KerriKnoxRN says:

Your big problem was thinking that ANYTHING was going to 'be your miracle'. While YES, it's extremely likely that you have a magnesium deficiency as well as your vitamin d deficiency (you MUST be sufficient in magnesium in order to absorb magnesium), it's ALSO likely that you are eating terrible, are probably gluten intolerant and hence aren't absorbing, are eating toxins in your foods, aren't getting omega 3 fatty acids, are still eating 'vegetable oils' that will ruin your health and cause pain, aren't eating enough 'real' food and are still eating processed foods, aren't filtering your water to get all of the chlorine and fluoride out- but you want ONE pill per week for a couple of weeks to fix you! You need to be realistic and take a good hard look at your diet and lifestyle, read my sites and make some SERIOUS SERIOUS changes. No time like the present.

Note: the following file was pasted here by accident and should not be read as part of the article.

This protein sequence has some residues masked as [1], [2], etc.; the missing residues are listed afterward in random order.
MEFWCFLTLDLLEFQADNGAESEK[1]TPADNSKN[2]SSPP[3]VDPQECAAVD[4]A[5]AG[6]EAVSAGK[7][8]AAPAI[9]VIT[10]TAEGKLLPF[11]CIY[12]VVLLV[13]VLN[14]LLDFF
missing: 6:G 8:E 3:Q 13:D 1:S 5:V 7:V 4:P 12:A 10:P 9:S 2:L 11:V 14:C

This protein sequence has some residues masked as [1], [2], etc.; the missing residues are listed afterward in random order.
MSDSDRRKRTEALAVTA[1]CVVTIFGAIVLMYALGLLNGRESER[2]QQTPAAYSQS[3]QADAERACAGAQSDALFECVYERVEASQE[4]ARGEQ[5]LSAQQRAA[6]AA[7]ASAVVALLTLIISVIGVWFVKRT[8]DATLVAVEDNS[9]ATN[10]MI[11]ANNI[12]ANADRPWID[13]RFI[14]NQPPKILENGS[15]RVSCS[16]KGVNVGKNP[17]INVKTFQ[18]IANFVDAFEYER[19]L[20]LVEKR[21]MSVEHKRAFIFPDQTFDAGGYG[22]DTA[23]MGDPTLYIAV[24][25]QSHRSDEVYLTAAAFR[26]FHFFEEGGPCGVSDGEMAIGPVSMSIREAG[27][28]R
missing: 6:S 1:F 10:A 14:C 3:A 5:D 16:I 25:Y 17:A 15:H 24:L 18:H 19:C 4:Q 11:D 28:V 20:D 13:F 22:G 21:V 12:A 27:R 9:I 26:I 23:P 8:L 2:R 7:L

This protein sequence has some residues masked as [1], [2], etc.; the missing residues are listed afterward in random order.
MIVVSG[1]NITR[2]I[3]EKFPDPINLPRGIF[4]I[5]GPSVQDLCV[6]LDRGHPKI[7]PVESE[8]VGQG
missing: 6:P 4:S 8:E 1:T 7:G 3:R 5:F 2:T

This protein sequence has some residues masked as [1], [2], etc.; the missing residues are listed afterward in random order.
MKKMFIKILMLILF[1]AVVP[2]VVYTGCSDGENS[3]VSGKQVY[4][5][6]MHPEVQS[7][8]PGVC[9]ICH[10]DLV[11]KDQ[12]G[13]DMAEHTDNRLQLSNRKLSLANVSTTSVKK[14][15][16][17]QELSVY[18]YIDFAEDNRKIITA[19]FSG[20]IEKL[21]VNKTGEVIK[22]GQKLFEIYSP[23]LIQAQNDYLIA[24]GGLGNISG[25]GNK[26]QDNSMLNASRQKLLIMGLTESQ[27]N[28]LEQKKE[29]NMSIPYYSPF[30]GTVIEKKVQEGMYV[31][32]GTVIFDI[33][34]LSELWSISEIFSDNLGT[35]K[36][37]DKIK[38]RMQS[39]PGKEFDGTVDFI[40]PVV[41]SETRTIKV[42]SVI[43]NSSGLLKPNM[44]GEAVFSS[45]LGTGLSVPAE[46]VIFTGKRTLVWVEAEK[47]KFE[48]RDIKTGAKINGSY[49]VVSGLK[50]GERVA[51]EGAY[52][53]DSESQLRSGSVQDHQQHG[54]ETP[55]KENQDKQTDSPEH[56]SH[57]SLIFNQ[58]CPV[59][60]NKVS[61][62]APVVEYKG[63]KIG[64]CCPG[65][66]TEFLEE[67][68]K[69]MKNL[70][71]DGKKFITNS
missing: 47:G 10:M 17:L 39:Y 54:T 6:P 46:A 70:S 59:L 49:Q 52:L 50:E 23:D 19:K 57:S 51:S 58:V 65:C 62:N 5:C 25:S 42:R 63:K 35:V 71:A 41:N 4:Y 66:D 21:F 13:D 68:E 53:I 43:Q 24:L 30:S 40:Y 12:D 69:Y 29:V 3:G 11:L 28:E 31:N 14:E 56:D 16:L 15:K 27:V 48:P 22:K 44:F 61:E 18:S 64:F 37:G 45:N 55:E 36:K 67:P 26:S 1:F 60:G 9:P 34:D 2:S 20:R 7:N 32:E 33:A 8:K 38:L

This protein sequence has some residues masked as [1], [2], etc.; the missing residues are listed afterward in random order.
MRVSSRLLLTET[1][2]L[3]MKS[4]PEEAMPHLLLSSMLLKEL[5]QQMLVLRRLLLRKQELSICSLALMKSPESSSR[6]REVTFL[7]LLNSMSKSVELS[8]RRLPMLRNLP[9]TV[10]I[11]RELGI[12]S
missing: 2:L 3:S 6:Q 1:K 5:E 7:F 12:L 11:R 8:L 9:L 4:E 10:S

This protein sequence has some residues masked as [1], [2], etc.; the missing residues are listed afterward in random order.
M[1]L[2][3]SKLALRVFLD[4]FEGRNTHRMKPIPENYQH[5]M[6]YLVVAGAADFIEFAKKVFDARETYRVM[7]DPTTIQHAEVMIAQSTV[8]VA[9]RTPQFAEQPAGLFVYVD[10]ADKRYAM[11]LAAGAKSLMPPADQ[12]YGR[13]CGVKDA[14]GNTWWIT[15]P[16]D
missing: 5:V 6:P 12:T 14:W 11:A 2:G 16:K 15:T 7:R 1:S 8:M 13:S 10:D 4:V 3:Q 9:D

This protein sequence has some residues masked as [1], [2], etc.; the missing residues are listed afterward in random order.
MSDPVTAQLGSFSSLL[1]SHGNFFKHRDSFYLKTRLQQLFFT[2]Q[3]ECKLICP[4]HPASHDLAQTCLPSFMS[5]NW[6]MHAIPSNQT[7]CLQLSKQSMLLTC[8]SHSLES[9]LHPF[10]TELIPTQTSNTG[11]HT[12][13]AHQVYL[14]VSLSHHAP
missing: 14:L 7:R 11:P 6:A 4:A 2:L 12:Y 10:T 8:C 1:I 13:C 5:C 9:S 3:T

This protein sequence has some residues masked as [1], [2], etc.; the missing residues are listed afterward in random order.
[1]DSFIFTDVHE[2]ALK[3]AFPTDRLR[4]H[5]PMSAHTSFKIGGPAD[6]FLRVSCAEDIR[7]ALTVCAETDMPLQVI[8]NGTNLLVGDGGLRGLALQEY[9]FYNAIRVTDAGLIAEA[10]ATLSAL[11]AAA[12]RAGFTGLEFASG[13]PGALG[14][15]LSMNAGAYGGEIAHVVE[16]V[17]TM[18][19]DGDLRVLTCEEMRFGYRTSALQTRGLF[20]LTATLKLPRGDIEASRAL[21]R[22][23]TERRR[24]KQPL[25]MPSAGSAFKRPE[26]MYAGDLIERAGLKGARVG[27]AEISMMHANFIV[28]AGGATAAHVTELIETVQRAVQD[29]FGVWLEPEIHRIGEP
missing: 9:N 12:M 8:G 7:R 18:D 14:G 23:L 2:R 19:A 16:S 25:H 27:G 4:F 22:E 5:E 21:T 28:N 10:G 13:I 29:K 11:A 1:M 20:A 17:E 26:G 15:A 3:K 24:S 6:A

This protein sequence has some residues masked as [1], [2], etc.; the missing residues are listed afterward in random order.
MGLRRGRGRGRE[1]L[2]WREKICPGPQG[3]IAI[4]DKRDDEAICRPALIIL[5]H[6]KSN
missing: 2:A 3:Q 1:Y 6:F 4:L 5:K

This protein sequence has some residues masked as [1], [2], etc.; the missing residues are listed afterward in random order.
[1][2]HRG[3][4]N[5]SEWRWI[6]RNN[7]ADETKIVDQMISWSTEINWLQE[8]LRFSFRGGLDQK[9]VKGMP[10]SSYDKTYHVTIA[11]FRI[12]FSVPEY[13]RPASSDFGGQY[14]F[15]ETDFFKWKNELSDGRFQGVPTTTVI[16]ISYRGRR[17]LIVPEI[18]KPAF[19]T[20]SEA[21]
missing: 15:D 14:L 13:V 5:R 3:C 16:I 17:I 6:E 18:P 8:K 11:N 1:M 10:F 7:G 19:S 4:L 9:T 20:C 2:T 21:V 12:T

Elisabeth says:

Well, I guess I will opt for my docs advice over what I read on the internet this time. I saw my labs, and my level is low. All of the possible symptoms of a deficiency are exactly how I feel … even the clutziness and tripping, dizziness, inability to control my heart rate/pulse (I go from resting to 155 in about 45 seconds on a treadmill and get winded easily despite being in decent physical condition) … on and on and on … I went into the doctor thinking I was crazy because I have had this for YEARS and no one seemed to care, and sent me away with an inhaler. I haven't begun taking them yet, but I hope the Rx form works, my normal multi is not helping.

KerriKnoxRN says: